The electoral system in the Netherlands Antilles does not make the politicians accountable to the voters, but to the political parties that they are affiliated to.

It seems the electoral system sees the political party that gets the votes, then it sees the politicians that get elected, then it says the elected ones are not obligated to the party once they are elected.

This seems to me that I could run with party A, get elected and then work with any party I choose after the elections. This sounds good and well, except for the way a person is elected.

 

The system says that the seats a party receives go to the persons at the top of the list. For a person lower down the list to be elected, that person must receive specific percentage of the votes the party receives. This system will continue to make the politicians first and foremost obligated to the political parties and party board and not to the voters they are to serve.

The system also allows for a person to be part of a group that is supposed to supervise him. A commissioner can also be an Island Council member. In the case where you have five council members being part of the team (Island Council) that supervises them, it is not difficult to see the problems that this could cause.

 

Politicians can run for a seat and then decide that they don’t want that seat, for whatever reason. What gives anyone the right to use your vote as they see fit and without your permission? You vote for a person/party, but the party board determines who will be your representative.

It is said that to change the electoral system would take years. That is, if the sitting parliamentarians would work at it and if those in the future would consider continuing the work. Basically, it sounds like “we ain’t gon’ start, because we may not be here to finish it”.

 

If we look at the results of the last federal elections on St. Maarten, we would see that we are not represented by the people we voted for.

On the DP list, Sarah was #2 candidate and she got the most votes, but because of the system, she was not elected. On the SPA list, Vance James and William Marlin were elected, but the seats were given up, to become commissioners.

Imagine, if you would, the people’s choice being bypassed on one list and on the other, the seats being given up, because the party/party board decides to. And in all this, the voters have no say.

If we look at the last Island Council elections, we see two persons were elected with about 50 votes each, because of their positions on the list, while persons with over 150 votes were not.

 

The only way I see to change this situation is to make the politicians work to be elected and the way to do that is by making them accountable to the voters in the first place. The voters must make politicians agree that they will not accept a seat ahead of anyone who got more votes than them on their list. This calls for political integrity and the voters would see the true politicians. The voters must also make politicians commit to accepting a seat, if they run for it and are elected.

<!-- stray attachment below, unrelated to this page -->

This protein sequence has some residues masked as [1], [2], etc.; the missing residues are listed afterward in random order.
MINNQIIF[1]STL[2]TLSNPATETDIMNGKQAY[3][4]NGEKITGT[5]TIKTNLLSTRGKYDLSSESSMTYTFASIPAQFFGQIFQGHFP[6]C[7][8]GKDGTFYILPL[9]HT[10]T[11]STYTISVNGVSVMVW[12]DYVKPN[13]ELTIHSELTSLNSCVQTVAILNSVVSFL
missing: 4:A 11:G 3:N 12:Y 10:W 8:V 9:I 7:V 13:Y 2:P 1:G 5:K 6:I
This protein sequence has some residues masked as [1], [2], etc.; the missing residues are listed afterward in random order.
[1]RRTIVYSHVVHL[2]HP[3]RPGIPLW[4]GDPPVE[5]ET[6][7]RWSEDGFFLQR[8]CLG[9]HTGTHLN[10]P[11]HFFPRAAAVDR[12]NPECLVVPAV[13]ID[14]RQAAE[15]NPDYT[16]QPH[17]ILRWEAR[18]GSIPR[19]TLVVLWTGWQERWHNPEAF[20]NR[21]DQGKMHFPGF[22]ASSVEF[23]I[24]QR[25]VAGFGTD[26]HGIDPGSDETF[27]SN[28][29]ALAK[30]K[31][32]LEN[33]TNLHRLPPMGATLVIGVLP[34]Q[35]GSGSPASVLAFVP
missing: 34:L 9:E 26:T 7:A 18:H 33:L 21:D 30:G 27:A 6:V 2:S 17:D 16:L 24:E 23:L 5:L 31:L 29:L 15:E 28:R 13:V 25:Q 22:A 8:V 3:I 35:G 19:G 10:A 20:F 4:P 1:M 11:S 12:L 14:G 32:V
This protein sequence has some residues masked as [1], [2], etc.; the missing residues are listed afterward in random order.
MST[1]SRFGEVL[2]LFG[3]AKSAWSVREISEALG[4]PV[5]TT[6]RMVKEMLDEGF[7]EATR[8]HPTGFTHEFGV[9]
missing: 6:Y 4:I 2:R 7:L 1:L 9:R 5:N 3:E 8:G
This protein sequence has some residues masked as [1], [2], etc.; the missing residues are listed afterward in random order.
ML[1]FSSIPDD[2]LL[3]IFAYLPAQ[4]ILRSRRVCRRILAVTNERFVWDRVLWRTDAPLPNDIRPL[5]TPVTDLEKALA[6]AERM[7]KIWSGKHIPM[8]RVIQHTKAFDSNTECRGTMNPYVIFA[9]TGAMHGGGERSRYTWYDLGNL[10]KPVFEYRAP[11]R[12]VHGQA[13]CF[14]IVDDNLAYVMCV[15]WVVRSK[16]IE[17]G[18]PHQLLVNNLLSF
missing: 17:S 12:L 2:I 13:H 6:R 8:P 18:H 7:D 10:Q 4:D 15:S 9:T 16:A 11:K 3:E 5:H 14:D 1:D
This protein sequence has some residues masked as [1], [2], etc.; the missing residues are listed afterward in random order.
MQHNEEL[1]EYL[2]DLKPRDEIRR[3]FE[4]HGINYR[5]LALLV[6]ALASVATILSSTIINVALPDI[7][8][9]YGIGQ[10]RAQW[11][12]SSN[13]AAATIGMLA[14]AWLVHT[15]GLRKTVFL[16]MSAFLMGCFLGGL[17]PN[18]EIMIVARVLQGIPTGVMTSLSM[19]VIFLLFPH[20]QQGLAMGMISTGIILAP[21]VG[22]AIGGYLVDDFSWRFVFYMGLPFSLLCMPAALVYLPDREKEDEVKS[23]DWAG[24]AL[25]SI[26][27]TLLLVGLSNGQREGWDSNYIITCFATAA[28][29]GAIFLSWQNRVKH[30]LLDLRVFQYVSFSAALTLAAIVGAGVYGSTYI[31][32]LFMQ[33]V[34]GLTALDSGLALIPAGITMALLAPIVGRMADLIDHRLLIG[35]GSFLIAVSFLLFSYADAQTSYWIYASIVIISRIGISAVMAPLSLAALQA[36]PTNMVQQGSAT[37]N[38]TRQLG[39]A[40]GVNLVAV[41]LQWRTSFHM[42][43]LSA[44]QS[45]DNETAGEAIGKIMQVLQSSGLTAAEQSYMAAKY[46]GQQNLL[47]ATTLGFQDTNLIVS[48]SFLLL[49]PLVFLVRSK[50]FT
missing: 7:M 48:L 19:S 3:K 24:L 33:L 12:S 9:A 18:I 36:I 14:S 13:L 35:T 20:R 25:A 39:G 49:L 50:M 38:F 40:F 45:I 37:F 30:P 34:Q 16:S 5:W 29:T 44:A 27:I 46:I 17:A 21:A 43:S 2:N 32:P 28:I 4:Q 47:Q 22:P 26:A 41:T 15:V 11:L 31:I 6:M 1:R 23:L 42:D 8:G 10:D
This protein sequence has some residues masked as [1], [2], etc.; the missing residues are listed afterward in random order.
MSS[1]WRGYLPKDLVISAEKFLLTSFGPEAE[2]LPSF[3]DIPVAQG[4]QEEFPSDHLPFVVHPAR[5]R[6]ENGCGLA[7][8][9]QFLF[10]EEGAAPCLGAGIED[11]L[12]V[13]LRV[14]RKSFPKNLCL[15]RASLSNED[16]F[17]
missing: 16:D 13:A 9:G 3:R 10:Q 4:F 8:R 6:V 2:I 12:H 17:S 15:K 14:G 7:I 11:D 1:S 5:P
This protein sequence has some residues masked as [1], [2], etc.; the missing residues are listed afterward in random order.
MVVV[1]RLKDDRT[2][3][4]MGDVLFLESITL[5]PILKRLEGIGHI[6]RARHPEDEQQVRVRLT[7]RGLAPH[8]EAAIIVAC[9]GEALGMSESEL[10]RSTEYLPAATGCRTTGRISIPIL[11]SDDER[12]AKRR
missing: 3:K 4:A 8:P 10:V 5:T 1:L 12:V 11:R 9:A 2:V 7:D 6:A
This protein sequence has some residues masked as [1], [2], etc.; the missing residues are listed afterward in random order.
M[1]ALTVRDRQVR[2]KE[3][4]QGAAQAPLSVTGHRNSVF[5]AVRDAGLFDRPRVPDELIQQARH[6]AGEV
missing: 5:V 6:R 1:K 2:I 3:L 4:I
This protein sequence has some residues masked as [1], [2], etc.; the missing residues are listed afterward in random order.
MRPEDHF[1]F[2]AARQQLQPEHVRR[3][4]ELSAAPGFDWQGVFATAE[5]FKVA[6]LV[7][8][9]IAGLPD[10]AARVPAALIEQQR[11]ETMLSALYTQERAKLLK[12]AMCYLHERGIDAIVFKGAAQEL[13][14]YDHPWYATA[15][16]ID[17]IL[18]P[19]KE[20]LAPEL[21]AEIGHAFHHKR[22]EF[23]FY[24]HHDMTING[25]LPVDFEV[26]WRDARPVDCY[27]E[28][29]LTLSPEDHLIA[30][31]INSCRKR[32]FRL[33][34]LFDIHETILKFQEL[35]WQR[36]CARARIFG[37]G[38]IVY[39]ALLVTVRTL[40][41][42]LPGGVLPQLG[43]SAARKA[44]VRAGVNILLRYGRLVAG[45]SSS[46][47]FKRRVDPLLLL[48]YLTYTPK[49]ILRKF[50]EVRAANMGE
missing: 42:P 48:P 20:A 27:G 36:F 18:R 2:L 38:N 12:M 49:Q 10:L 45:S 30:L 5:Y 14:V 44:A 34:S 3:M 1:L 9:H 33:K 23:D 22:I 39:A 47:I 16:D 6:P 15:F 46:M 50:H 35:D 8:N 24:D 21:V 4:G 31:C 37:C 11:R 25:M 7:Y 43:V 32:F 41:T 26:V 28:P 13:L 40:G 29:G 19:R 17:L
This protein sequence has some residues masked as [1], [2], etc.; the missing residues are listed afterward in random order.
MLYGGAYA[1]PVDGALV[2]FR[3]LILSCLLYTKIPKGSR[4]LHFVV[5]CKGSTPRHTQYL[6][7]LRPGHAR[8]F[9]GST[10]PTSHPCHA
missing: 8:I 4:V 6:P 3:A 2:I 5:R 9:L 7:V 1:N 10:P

The habit is that the party leader and ‘big guns’ run in an election to pull the votes, then decline the seat(s) for #2 or #3 candidates or whoever else the party board decides on. This gives the impression that only a selected few in the party command the respect and the trust of the voters. Then that trust is betrayed when they decline the seat.

Another habit is that an Island Council member runs for a seat in parliament and, if elected, occupies both seats. This gives the impression that there aren’t enough capable people to represent the island. It also weakens the representation.

Imagine a Parliamentary and an Island Council meeting on the same date. That individual must then choose which one he will attend. He will decide which one is  is more important and attend that one, but the bottom line is that at one of those meetings, the voters are not properly represented.

 

The upcoming elections must be used as a turning point in our politics. The people who run in the upcoming elections must be prepared to commit to accepting the seats if they are elected and they must committed to decline the seat if anyone on their list gets more votes than they get.. They must also know that there is a new breed of voters who are not accept the nonsense of the 20th century politics, when we enter the 21st century.

The time for politicians with new or renewed vision is now.

 

Clifton R. Wilson

Daily Herald Aug 11th 1997